Toby: Thank God we can’t see that.
Doug: You don’t want to see that. What other business could you be in where you actually could make a living in your pajamas? For me, I really love doing this side of business.
Toby: Doug, at least you’re wearing pants.
Doug: That’s true. Don’t stand up. Say goodbye.
Toby: Anybody who wants to get to know Doug, you can use the link. You can actually download 5 Ways to Make Money Podcasting?
Doug: 5 Ways to Make Money Podcasting. Just go to turnkeypodcast.com/toby.
Toby: See? We make it so easy for you guys to learn how to do this. I thought Doug would be awesome as a guest and I like to pat myself on the back when I’m right. I think you’re a fantastic person and I think what you’re doing is great. I think your philosophy is spot on. I hope that some of my audience says you know what? I can do this too. [inaudible 00:28:00]
You have somebody who is like Lou Diamond. You get one of these Stan The Annuity Man. You want the next one to pop up and say yeah, I’m going to stand up and I’m going to make this thing go to the next level. Thank you for bringing your expertise to my podcast and helping out my audience. Are there any other words you want to offer today? I’ll give you the last word.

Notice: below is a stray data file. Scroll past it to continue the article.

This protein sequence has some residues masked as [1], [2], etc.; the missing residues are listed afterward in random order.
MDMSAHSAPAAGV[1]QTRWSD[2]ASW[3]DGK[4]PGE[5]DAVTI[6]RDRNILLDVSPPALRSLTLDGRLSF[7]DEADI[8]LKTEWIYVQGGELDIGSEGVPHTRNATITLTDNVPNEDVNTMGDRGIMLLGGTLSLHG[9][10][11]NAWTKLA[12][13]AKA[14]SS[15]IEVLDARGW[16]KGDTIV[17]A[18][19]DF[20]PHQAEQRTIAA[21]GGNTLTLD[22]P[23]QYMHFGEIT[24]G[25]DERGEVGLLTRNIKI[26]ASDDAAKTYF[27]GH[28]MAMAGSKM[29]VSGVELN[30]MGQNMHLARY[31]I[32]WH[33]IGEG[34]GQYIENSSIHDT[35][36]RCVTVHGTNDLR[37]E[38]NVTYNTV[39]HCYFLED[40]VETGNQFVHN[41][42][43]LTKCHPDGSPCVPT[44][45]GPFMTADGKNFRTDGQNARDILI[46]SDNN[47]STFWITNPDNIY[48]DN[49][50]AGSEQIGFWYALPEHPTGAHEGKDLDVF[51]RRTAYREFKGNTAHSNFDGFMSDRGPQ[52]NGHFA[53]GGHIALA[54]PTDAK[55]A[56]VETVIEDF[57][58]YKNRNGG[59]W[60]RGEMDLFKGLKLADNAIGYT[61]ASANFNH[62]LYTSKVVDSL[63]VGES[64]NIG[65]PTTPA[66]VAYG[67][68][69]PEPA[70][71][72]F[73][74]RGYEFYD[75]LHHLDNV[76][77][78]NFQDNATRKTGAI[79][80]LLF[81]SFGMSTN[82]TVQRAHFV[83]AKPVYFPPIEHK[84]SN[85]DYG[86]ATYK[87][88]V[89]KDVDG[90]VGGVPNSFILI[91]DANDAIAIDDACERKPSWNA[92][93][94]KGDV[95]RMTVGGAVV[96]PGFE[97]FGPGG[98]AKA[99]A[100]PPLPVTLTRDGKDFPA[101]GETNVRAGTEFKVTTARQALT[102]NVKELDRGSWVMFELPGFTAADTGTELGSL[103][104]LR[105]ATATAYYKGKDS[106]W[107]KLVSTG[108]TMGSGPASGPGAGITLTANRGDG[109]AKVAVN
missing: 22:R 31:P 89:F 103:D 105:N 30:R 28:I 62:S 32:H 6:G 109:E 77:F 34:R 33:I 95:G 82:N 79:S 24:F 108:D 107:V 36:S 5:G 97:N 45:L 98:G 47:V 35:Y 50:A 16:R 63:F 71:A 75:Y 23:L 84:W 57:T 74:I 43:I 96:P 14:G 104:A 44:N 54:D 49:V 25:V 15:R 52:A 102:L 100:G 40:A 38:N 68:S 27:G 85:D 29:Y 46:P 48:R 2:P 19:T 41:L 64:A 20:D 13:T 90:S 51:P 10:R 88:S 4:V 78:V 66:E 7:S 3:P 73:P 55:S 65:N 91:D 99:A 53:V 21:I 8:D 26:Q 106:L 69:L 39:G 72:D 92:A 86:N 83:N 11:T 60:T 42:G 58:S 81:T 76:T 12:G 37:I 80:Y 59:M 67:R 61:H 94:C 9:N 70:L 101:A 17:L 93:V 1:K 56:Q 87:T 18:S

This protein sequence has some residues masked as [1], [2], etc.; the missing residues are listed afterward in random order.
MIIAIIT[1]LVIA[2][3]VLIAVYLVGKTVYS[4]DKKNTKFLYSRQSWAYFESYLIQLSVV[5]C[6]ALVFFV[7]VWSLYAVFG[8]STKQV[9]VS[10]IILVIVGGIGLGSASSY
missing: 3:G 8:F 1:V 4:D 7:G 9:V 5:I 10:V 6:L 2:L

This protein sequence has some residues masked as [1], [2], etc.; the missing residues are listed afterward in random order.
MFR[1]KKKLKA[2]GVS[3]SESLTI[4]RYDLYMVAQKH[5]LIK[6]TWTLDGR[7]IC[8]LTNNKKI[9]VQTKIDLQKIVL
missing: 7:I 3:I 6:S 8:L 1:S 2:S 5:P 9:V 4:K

Doug: I appreciate you. You may not realize it, but you are preceded by an amazing reputation. The amount of subscribers that you have on your channel is unmatched by pretty much anybody that is out there that I know in your industry. Just keep doing what you’re doing, man. I appreciate the opportunity just to share with your community so thank you very much. Accolades to you. You’re incredible and I appreciate you letting me be on the show.
Toby: True gentleman. Alright, thanks Doug for joining us.
Doug: Thanks, Toby.